Surgical Protocol Significantly Cuts Shunt Infection Rate

Pauline Anderson

July 05, 2011

July 5, 2011 — A standardized protocol for shunt surgery in children with hydrocephalus reduces the risk for cerebrospinal fluid shunt infection by 36%, according to a new study.

The analysis suggests that double gloving by surgical team members and using antibiotic-impregnated sutures significantly lowers the risk for infection, whereas the use of Bioglide catheters and antiseptic cream instead of doing a formal scrub significantly raises the risk for infection.

"The basic principle is that if you standardize things and everybody does it the same way and you reduce variation, you usually improve outcomes as well as improve efficiency and other things. I'm not sure that the content, the steps, are as important as the fact that everybody does it the same — within reason," lead study author John R. W. Kestle, MD, chief of pediatric neurosurgery, Primary Children's Medical Center, University of Utah, Salt Lake City, told Medscape Medical News.

The study is published in the July issue of the Journal of Neurosurgery: Pediatrics.

Wide Variation in Perioperative Techniques

In the past, pediatric neurosurgical centers used perioperative techniques that varied from center to center. The Hydrocephalus Clinical Research Network (HCRN), a collaboration of 4 such centers, used current literature to develop a standardized, 11-step protocol in an effort to reduce the risk for shunt infection.

To test the protocol, researchers entered all children at each HCRN center into a study when the youngsters underwent a shunt insertion or shunt revision operation. They evaluated patients for infection at the time of routine clinical follow-up, emergency department visits, or hospital admission.

The primary endpoint of the study was shunt infection, which was determined using cultures or was apparent through shunt erosion, which was defined as a wound breakdown with visible shunt hardware.

Researchers also gathered data from each center on shunt infection rates for the 12 months preceding introduction of the protocol. They noted that the preprotocol data may have underestimated the infection rate because they didn't include shunt erosion in the definition of infection.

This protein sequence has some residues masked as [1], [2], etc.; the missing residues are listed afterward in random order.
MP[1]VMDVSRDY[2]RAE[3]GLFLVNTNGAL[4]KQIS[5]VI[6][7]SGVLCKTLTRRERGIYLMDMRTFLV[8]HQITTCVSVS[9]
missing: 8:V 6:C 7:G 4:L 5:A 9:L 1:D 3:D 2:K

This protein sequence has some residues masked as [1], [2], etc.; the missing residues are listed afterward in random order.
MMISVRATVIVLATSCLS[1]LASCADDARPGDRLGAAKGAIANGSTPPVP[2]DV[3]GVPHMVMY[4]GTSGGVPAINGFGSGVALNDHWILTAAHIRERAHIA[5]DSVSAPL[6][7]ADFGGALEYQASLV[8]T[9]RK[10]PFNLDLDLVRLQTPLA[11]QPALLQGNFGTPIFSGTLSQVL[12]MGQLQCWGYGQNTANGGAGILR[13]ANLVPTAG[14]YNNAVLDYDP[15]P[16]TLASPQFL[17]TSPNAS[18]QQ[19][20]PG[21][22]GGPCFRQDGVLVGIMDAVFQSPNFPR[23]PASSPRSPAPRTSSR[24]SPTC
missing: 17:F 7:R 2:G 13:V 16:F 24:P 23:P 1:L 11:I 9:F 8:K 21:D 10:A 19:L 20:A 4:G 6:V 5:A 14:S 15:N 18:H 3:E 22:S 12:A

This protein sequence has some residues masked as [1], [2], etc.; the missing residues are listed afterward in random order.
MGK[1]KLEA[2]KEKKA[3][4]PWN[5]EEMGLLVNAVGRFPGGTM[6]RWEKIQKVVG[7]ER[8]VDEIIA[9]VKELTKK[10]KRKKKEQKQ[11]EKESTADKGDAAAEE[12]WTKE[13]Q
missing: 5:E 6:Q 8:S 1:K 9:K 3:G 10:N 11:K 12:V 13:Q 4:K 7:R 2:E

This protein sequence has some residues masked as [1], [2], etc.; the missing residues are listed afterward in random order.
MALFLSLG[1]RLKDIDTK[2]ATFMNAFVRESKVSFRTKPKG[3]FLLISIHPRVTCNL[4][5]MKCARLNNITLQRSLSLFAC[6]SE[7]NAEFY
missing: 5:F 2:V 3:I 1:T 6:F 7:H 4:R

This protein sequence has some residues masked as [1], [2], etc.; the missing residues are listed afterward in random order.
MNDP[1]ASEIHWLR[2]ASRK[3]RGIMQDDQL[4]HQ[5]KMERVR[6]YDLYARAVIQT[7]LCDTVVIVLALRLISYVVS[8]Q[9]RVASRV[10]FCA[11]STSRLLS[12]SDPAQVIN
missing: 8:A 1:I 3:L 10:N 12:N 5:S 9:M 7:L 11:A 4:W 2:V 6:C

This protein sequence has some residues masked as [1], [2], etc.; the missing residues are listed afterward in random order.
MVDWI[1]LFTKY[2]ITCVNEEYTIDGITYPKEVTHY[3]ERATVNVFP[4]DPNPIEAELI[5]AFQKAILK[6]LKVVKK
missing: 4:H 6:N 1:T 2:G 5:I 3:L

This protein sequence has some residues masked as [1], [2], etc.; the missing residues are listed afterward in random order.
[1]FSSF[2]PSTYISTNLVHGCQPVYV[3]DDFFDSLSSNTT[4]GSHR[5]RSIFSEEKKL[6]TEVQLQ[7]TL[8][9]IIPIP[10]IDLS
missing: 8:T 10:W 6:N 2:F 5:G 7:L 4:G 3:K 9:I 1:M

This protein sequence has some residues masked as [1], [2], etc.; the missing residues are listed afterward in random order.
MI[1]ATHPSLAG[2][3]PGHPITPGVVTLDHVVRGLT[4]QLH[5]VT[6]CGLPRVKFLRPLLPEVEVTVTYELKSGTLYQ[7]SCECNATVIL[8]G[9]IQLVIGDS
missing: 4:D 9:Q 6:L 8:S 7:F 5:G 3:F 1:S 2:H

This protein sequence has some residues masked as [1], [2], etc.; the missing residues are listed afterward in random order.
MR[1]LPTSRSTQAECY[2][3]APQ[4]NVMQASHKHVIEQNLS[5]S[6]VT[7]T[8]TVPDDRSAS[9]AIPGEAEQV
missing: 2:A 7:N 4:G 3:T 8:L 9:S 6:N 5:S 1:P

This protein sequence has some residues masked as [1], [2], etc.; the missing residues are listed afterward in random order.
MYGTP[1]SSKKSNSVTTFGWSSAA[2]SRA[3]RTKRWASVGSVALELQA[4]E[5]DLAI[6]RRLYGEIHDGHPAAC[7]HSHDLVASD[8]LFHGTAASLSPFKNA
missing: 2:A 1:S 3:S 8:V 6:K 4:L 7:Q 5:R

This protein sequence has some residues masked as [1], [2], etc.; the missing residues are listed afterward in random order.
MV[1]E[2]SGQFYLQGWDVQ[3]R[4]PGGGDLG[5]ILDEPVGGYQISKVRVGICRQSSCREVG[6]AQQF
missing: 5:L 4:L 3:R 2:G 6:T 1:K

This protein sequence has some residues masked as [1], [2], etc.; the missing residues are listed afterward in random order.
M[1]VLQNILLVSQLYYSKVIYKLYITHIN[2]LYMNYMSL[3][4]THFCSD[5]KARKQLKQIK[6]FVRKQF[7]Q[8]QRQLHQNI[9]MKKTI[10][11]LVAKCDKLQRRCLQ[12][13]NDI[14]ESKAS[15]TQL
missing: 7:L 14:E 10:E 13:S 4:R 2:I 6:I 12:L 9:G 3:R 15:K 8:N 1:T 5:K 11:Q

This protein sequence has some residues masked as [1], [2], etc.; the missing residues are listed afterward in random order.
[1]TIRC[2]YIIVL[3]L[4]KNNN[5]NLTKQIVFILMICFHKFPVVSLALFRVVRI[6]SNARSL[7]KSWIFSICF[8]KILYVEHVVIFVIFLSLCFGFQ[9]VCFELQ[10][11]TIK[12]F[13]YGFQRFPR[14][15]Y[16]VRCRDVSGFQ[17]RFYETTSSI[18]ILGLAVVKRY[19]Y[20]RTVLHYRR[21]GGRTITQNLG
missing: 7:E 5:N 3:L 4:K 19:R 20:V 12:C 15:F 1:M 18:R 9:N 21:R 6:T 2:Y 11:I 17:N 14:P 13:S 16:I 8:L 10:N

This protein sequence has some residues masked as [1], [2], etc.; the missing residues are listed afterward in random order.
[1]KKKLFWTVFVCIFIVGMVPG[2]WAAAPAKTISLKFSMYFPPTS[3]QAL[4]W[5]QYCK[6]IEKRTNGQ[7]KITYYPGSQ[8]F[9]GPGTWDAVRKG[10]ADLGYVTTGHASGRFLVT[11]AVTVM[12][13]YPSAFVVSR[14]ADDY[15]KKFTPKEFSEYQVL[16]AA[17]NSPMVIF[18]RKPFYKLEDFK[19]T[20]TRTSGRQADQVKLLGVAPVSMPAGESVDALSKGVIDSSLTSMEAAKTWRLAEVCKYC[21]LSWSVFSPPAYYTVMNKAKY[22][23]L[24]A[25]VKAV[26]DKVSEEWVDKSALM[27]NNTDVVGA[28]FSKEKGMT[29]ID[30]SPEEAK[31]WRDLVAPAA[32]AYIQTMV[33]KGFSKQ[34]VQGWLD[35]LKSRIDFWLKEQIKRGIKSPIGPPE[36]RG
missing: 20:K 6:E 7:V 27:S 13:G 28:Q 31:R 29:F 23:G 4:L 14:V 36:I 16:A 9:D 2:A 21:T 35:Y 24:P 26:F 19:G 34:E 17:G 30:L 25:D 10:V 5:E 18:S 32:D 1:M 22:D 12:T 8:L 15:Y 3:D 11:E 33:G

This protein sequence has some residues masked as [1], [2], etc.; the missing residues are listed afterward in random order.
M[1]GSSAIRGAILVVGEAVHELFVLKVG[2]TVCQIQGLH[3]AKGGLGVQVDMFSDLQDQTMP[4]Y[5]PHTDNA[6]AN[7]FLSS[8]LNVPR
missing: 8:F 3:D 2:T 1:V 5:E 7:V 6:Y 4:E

The analysis included results from 1571 shunt procedures performed by 21 surgeons on 1004 children from June 1, 2007, to February 28, 2009. The median age of the patients was 5.2 years, and there was a mean of 20.5 weeks from shunt insertion.

The most common procedure was shunt revision (61%) followed by shunt insertion (26%).

Rethinking Antiseptic Creams

Fifteen surgeons performed 40 or more procedures. These surgeons accounted for 92.4% of the procedures. Surgeon-specific infection rates varied from 0% to 12.9% and did not appear to correlate with surgeon procedure.

The study showed that the infection rate during the study was 5.7% compared with 8.8% before introduction of the protocol. This represents an absolute risk reduction of 3.2% but a relative risk reduction of 36%.

The procedure with the highest risk for infection (11%) was shunt insertion after treatment of an infection, but this was substantially lower than a previously reported rate of 26%.

"This disparity may indicate that the protocol is particularly effective for procedures at the highest risk of infection," the study authors write.

The investigators found that the most important risk factor for infection was the lack of proper handwashing technique involving the use of a scrub brush to clean under nails and sponges with betadine or chlorhexidine. The infection rate with proper handwashing was 5.61% compared with 20% without.

The study appeared to counter current thinking about antiseptic cream that is now in most hospital operating rooms (ORs).

"After being introduced a few years ago, all of a sudden these squirt bottles show up on the wall on the side where you scrub your hands, and we’re told by the OR that it’s okay to use it instead of scrubbing," said Dr. Kestle.

Double Gloving